Awareness of Disabilities on the occasion of IDPD from APD- Banagalore

Awareness of Disabilities on the occasion of IDPD from APD- Banagalore

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Sachetha Gm started this petition to Publics & Govt

The theme of IDPD-2020“Building back better: towards a disability-inclusive, accessible and sustainable post-Covid-19 World”

On December 3 this year, during the annual celebration of people with disabilities, the 2020 theme Building Back Better: towards a disability-inclusive, accessible and sustainable post-Covid-19 World”, also focuses on spreading awareness and understanding of disabilities that are not immediately apparent, such as mental illness, chronic pain or fatigue, sight or hearing impairments, diabetes, brain injuries, neurological disorders, learning differences, and cognitive dysfunctions, among others.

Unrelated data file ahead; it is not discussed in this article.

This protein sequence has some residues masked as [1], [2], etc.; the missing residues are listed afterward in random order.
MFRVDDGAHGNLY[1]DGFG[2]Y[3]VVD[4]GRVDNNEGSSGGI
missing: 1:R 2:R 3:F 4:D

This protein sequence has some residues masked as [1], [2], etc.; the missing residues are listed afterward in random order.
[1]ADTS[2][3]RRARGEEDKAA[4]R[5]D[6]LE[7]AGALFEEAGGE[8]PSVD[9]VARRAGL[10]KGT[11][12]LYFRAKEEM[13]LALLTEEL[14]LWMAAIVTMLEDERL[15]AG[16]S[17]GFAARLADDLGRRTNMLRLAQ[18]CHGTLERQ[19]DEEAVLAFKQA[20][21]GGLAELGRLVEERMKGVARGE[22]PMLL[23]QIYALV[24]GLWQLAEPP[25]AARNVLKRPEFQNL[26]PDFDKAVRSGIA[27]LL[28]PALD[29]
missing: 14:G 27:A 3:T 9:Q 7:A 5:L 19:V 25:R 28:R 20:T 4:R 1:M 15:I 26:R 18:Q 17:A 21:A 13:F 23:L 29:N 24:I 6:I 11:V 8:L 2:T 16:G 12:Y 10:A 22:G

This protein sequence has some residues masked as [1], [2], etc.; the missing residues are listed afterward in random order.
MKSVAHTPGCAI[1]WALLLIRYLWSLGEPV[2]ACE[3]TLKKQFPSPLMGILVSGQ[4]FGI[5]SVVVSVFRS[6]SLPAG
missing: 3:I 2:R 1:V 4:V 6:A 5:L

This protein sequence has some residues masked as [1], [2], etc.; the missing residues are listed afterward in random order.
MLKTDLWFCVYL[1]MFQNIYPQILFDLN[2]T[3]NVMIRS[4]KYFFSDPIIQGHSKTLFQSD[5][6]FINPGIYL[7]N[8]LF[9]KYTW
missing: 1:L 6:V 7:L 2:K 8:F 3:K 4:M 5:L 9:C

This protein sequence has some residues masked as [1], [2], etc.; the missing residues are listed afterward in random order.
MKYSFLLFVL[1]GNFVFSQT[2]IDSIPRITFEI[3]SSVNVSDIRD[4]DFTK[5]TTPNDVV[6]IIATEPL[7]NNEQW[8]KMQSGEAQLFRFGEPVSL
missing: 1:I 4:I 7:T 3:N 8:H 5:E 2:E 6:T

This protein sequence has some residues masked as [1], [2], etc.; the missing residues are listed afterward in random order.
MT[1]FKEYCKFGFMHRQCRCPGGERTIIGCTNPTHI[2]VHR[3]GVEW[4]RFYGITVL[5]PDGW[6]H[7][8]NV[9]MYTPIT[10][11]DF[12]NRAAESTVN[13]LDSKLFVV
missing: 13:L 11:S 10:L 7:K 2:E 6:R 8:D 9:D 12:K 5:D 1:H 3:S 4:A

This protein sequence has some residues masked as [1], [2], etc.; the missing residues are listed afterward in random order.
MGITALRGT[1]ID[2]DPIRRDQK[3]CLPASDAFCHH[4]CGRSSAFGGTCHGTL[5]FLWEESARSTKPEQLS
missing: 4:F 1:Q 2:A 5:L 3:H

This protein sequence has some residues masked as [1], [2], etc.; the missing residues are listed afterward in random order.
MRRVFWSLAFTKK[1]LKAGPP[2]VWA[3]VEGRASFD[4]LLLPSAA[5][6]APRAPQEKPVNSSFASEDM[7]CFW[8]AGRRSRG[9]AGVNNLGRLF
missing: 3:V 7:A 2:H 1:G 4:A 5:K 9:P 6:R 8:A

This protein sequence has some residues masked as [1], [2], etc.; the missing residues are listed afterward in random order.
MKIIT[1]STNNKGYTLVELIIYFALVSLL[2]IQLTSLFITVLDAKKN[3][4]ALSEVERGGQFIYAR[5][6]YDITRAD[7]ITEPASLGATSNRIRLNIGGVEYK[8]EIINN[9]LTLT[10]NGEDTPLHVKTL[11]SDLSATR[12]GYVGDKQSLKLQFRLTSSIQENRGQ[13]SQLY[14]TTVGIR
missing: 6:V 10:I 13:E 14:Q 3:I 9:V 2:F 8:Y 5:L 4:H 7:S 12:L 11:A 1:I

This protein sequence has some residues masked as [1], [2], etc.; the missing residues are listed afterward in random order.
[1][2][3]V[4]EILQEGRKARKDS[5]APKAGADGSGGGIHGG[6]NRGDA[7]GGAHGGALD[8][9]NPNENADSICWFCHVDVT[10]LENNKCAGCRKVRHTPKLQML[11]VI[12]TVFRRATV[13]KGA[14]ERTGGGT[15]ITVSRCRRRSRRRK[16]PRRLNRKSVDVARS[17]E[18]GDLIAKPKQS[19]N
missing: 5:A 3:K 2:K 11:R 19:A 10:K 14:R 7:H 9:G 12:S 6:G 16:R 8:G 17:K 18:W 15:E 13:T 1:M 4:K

According to the WHO World Report on Disability, 15 percent of the world’s population, or more than 1 billion people, are living with a disability. Of this number, it’s estimated 450 million are living with a mental or neurological condition— and two-thirds of these people will not seek professional medical help, largely due to stigma, discrimination, and neglect.

Another 69 million individuals are estimated to sustain Traumatic Brain Injuries each year worldwide, while one in 160 children is identified as on the autism spectrum.

These are just some examples of the millions of people currently living with a disability that is not immediately apparent, and a reminder of the importance of removing barriers for all people living with a disability, both visible and invisible.

During the COVID-19 pandemic, isolation, disconnect, disrupted routines and diminished services have greatly impacted the lives and mental well-being of people with disabilities right around the world. Spreading awareness of invisible disabilities, as well as these potentially detrimental— and not always immediately apparent— impacts to mental health, is crucial as the world continues to fight against the virus.

List of Disabilities Covered Under Rights of Persons with Disabilities Act, 2016 (RPWD Act)